Health Insurance HQ distills the current political activity around health care into a brief, monthly educational update to help you become a more active consumer and citizen. Our experts in the field and others in our community are here to provide you with plenty of handy resources to help you use your voice and your vote to make a difference.
January started off with some good news—the Child Health Insurance Program (CHIP), which insures millions of children across the country, received full funding for another 6 years (although the conditions of its funding were, to many people, problematic.) Parents with kids on CHIP can breathe a sigh of relief as a result of bipartisan efforts spearheaded Sen. Orrin Hatch (R-UT).
However, a new challenge has appeared for people covered by Medicaid (which is, currently, about 68 million people) in January, the administration announced that it would test a work requirement as a condition for receiving it. A majority of Americans, including some on Medicaid, say they support these requirements. So why would this be a problem?
There are two reasons: the first philosophical and the second practical. First, Medicaid was created to promote health, not work. There is a moral objection to conditioning healthcare based on economic activity. The Medicaid work requirement is based on the welfare work requirements of the 1990s, but the welfare program was always about income. And yes, there are several categories that are exempt from the work requirements, including children (who make up half of those insured by Medicaid), the elderly and those in nursing homes (who account for the majority of the cost of Medicaid), disabled people, sole caregivers of young children, and those currently in drug treatment. But an assumption has been made that people insured under Medicaid are lazy; rather than it being a safety net, it is seen as "a way of life", according to a Trump administration official. In truth, most able-bodied adults on Medicaid already work. And trust me, you can't buy a rousing night on the town with your Medicaid card, nor can you pay the rent. What you can do is take care of your health.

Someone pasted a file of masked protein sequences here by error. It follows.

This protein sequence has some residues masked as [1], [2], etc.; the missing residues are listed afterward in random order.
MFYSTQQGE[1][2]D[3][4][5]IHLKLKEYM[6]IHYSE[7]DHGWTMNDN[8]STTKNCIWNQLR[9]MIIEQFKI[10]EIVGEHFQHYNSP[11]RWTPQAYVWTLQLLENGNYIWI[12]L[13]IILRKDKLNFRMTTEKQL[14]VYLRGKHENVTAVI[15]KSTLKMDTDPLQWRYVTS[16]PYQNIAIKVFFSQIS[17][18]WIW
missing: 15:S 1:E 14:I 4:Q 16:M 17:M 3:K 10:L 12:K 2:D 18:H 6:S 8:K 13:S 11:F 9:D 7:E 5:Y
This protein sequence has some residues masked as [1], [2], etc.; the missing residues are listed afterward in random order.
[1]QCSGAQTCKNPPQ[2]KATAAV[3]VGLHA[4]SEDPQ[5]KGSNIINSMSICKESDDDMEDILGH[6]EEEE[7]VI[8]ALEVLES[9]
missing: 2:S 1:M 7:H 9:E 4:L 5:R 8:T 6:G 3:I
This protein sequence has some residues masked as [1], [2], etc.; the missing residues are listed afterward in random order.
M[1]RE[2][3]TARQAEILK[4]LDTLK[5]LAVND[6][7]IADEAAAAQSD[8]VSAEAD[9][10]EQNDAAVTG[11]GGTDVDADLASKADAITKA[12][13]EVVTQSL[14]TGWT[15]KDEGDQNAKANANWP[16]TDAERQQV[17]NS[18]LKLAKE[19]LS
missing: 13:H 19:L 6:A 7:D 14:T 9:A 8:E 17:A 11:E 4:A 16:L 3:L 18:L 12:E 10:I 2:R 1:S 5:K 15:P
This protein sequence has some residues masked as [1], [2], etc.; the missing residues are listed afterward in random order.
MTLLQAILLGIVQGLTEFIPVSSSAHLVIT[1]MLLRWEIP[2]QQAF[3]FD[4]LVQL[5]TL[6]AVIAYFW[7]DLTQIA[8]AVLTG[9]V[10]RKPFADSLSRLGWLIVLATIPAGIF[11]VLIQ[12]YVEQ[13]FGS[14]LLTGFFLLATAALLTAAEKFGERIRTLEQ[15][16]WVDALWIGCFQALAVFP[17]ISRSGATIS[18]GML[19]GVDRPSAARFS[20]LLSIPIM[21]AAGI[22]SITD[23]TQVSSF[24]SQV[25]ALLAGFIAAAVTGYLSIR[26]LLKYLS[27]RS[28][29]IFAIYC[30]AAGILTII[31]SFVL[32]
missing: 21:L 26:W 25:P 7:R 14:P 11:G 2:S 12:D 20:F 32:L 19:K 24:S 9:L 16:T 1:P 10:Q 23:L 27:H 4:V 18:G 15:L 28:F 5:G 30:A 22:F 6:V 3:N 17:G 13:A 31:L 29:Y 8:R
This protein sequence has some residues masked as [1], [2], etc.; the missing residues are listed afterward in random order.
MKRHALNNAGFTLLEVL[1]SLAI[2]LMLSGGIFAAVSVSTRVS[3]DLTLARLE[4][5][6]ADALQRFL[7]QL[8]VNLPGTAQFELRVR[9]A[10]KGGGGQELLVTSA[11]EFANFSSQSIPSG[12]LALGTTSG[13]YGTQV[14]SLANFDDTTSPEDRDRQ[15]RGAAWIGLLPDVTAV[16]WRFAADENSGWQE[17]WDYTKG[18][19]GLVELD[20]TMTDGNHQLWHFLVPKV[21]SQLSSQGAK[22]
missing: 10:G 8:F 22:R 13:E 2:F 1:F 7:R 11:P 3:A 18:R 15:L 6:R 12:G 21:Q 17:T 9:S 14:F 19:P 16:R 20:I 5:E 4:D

Second, it would be an administrative nightmare that could negatively impact the performing arts community in particular. The administration advised states to make work requirements for Medicaid similar to those used with the food stamp program, or SNAP. Looking at those requirements, it's likely someone on Medicaid would be required to work at least 20 hours per week, or earn 20 times the hourly minimum wage per week.
Now, we know that those in the performing arts and entertainment have high rates of self-employment and sporadic work, which the public benefits system has a very hard time with. Many people may not meet those guidelines at the time they apply or renew because of the fluctuating nature of work in the industry. Indeed, some who are eligible based on their annual income may not work at all for some months, and work every day for others. The system would likely not be designed to take this into consideration. As a Navigator, I currently help our members enroll in Medicaid and I know how hard it can be to get the state to accurately tally sporadic or self-employed income. There are only a limited number of documents it will accept as proof of self-employment and, for example, a work contract is not one of them. Thus, people who are eligible may either lose their coverage, or be deterred from applying.
In addition, adding the work requirement—or proof that you have participated in "community engagement activities" like looking for a job, going to school, or volunteering—increases administrative expenses (someone has to review all that paperwork and make sure you remain in compliance!) and burdens systems that are already overloaded, leading to increased administrative costs.
Kentucky is the first state to have this approved, and will likely roll out their work requirements this summer. States that have already filed applications include Arizona, Arkansas, Indiana, Kansas, Maine, New Hampshire, North Carolina, Utah and Wisconsin; others will follow. If you have a problem with this, let your state and federal elected officials know that both philosophically and practically, the work requirements are a bad idea. They will likely lead to fewer people being insured through Medicaid—which may, in fact, be the point. But the unintended consequences of higher program costs and poorer health outcomes are surely not the direction anyone wants to go in.
Yours in good health,
National Director of Health Services at The Actors Fund
Do you work in performing arts and entertainment and have questions about health insurance? The Actors Fund provides assistance nationally. Contact our regional office closest to you to speak to a counselor.
New York City
Don’t forget to use the resources section of our website. It contains tools to help you make decisions about your health insurance, including new online tutorials on how to choose providers and how to read an Explanation of Benefits. In addition, you’ll find an updated Stage Managers National Health Directory, our national online directory of health care providers recommended by industry professionals that can be used by theaters and touring companies. For these resources and more, visit actorsfund.org/HealthServices. You can also find out more about enrollment assistance and upcoming health insurance seminars near you!
Photo © Kimberly M. Wang / eardog.com